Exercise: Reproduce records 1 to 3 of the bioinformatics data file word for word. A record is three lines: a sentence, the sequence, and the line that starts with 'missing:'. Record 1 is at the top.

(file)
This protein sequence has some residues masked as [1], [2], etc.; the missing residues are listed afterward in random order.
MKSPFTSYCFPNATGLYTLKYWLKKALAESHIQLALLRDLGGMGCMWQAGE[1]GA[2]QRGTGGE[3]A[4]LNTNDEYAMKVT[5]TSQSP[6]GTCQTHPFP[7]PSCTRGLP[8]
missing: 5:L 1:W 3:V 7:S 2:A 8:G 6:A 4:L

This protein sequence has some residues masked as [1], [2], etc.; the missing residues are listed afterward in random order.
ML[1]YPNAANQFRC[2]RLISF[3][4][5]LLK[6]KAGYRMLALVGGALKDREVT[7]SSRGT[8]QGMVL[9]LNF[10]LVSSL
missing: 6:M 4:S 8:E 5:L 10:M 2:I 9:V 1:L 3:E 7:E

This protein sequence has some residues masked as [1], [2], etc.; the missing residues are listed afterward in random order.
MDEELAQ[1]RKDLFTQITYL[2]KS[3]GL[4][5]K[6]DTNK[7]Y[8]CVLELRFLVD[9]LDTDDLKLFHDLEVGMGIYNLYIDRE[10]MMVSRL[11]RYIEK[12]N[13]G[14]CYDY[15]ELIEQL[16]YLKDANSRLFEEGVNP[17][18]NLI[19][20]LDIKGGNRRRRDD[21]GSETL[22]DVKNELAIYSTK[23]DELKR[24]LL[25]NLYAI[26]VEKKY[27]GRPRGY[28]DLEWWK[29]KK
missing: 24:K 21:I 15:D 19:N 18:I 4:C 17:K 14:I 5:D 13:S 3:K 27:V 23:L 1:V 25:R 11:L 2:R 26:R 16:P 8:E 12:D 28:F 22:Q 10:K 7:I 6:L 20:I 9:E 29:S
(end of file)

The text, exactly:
This protein sequence has some residues masked as [1], [2], etc.; the missing residues are listed afterward in random order.
MKSPFTSYCFPNATGLYTLKYWLKKALAESHIQLALLRDLGGMGCMWQAGE[1]GA[2]QRGTGGE[3]A[4]LNTNDEYAMKVT[5]TSQSP[6]GTCQTHPFP[7]PSCTRGLP[8]
missing: 5:L 1:W 3:V 7:S 2:A 8:G 6:A 4:L

This protein sequence has some residues masked as [1], [2], etc.; the missing residues are listed afterward in random order.
ML[1]YPNAANQFRC[2]RLISF[3][4][5]LLK[6]KAGYRMLALVGGALKDREVT[7]SSRGT[8]QGMVL[9]LNF[10]LVSSL
missing: 6:M 4:S 8:E 5:L 10:M 2:I 9:V 1:L 3:E 7:E

This protein sequence has some residues masked as [1], [2], etc.; the missing residues are listed afterward in random order.
MDEELAQ[1]RKDLFTQITYL[2]KS[3]GL[4][5]K[6]DTNK[7]Y[8]CVLELRFLVD[9]LDTDDLKLFHDLEVGMGIYNLYIDRE[10]MMVSRL[11]RYIEK[12]N[13]G[14]CYDY[15]ELIEQL[16]YLKDANSRLFEEGVNP[17][18]NLI[19][20]LDIKGGNRRRRDD[21]GSETL[22]DVKNELAIYSTK[23]DELKR[24]LL[25]NLYAI[26]VEKKY[27]GRPRGY[28]DLEWWK[29]KK
missing: 24:K 21:I 15:D 19:N 18:I 4:C 17:K 14:I 5:D 13:S 3:K 27:V 23:L 1:V 25:R 11:L 2:R 26:R 16:P 8:E 12:D 28:F 22:Q 10:K 7:I 6:L 20:I 9:E 29:S